The next time you ask your best friend to do something and they stare, verify what you want them to do. Most importantly try to find what caused the confusion and they will gladly resume the training or play.

Never assume that your dog is intentionally disobedient when they stop and gaze. They may just be confused.

dog confused

3) It could be a result of tension

We act differently from our dogs when in intense situations but it is obvious that tension could lead to hostile behavior from us or our dogs. Sometimes they steadily look at us because they are tense. The tension could be a result of past hostility.

During these moments, you will notice they maintain a “hard eye,” which is bad news for you. Whether or not it is your friend, a “hard eye” with minimal movement or absence of a wagging tail is never good news.

A hard eye is a possible cause for aggression. Avoid sudden movements and try minimizing eye contact.

Be calm if your dog is giving you the “hard eye” and try making them comfortable by causing a distraction. For example, you can show enthusiasm by smiling and calling their name softly.

Do not assume that just because they are loyal they will not bite. Your friend is loyal but when pushed they can react violently.

4) They are seeking attention

These animals cannot speak and the only way to let you know what they want is by action or barking. In some cases, they will look at you because they want you to pay attention.

Whenever this happens it shows a desire for you to do something. It could be time to feed them or go out for a run and you possibly forgot.

The need for attention might not be as direct as wanting you to rub their belly or throw the ball, but you will notice what they want. Do not be too busy to have time for your dog. Create time to bond and maintain the routine.

5) A sign of desire

Similar to attention, your dog will stare because they desire something from you. Remember they cannot speak, so body language is a great deal. It is easy for human beings because we speak out or go for something we desire.

Dogs stare because they desire being rubbed, given a treat or taken out to play. If you notice the sudden unmoved look is out of desire, give them clues to know what they want. They will be most excited if you pick their preference.

6) It is because of love

Love is beautiful, not only among human beings but between us and our best friends. The way you pay attention to the ones you love is equally how your dog will pay attention to you. You may notice them and the instance you lock eyes they will wag their tails in excitement.

They do this out of love. Obviously, we are at our happiest if we are with those we love the most. The same applies to these animals. Their reaction is not all about loyalty but a result of love. Your presence is calm and assuring, which influences their attitude towards you.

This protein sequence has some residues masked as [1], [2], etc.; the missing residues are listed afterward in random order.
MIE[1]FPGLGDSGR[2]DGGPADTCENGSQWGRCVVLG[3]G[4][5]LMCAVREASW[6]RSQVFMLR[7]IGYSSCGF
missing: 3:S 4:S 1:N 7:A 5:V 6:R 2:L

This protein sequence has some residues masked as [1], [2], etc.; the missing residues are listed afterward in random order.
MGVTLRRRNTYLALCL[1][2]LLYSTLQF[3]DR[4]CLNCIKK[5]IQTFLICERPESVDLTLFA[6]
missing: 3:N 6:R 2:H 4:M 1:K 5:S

7) A cause for concern

Initially, I mentioned that staring can indicate dogs are tense, which displays a sign of aggression. However, this is not always the case as they understand us by observing our behavior. They know if we are happy and they will get it when you come home angry, sick, or sad.

As a friend, their job is to give you unconditional happiness. They will jump on you the moment you come home and they will lie next to you every time you are sick or sad. Sometimes, they may avoid you if you show aggression. Do not assume they are “just animals” you keep at home.

Dogs are happy animals and their gaze could be a sign of concern for your safety, health, or attitude. Before you judge them for staring, try finding out what you may have done.

8) It is possibly shame or guilt

Dogs are brilliant animals and they will always know when they are on the wrong. For example, if they stole food from the fridge or disobeyed an order and you confront them they will look at you with a guilty face.

In most cases, it is a funny face similar to how children react when “caught in the act” and they may even attempt to hide their faces.

Wait until you catch your dog eating from the trash, they will give you the funniest stare ever and possibly run away. Your best friend can differentiate right from wrong and they will be ashamed or guilty if caught doing something wrong.

If you are curious as to why they suddenly gaze at you, just observe their facial expression when caught on the wrong and you may see shame or guilt.

Dog guilt

9) Anticipation

Dogs are always curious to know what we plan to do next so that they can react appropriately. For example, they can watch when you are cooking, working, looking for your house keys, or getting your jacket.

They do this because they want to understand what we are planning to do next and how it could affect them. Well, in this case, it could be a result of anticipation and nothing more.


  1. https://books.google.com/books?hl=en&lr=&id=tB7tONlHCVQC&oi=fnd&pg=PR5&dq=Dog+Staring+At+Me&ots=pAEJJwncVz&sig=ebsUN1fd_jWVzGbR–NsJMzCIP0
  2. https://brill.com/view/journals/beh/142/9-10/article-p1307_9.xml